I recently saw that one of the cable channels is going to show “Yes Virginia…” and, having heard the story several times growing up, I decided to do some research on the matter.
The original letter was written by Virginia O’Hanlon in 1897. When her father
found himself unable to answer her question about the existence of Santa Claus, he told her to write the Sun (a prominent New York paper), because if they said there was a Santa Claus there really must be one. An editor for the Sun, Francis Church, who had been a war correspondent during the Civil War saw this as an opportunity to restore the faith and hope that the conflict had stripped from society. Despite the unobtrusive seventh place position on the editorial page the letter and response went on to be the reprinted editorial in any English speaking newspaper.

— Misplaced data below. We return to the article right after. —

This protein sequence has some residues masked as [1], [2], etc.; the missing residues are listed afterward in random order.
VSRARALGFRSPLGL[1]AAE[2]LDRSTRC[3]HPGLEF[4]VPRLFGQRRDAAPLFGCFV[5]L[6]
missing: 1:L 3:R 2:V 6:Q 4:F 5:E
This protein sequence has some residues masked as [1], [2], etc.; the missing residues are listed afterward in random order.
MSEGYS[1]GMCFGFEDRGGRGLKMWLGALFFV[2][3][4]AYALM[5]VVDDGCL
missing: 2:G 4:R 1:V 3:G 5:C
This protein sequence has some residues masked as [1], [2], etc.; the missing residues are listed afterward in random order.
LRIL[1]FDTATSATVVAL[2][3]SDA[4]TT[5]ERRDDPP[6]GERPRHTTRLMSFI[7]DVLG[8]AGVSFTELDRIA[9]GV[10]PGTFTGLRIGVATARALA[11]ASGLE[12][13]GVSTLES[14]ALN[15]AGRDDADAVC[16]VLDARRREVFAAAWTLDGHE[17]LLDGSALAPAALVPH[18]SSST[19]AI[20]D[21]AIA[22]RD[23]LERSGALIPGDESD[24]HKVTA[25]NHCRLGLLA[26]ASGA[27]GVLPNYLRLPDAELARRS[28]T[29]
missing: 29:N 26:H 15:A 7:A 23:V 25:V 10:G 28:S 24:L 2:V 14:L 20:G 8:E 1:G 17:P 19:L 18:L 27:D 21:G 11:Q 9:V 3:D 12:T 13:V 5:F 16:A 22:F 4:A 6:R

Virginia was born July 20,1889 in Manhattan. After a brief marriage to Edward Douglas, he deserted her just before the birth of their daughter Laura, she went on to obtain several degrees from prominent universities and become an educator in the New York school system and retired in 1959. Throughout her life she received a constant flow of mail about her letter and quoted the editorial in all responses. On Christmas Eve 1969 Virginia finally got to meet Santa Claus.
After Virginia’s death in 1971 her friends wrote a children’s book “Yes Virginia”, a brief history of the editorial and the main characters, and brought it to Warner Brothers who made it into an Emmy award winning TV show. In 1998 one of Virginia’s grand daughters had the original letter authenticated and appraised at $20,000-$30,000 on Antiques Roadshow. Continue reading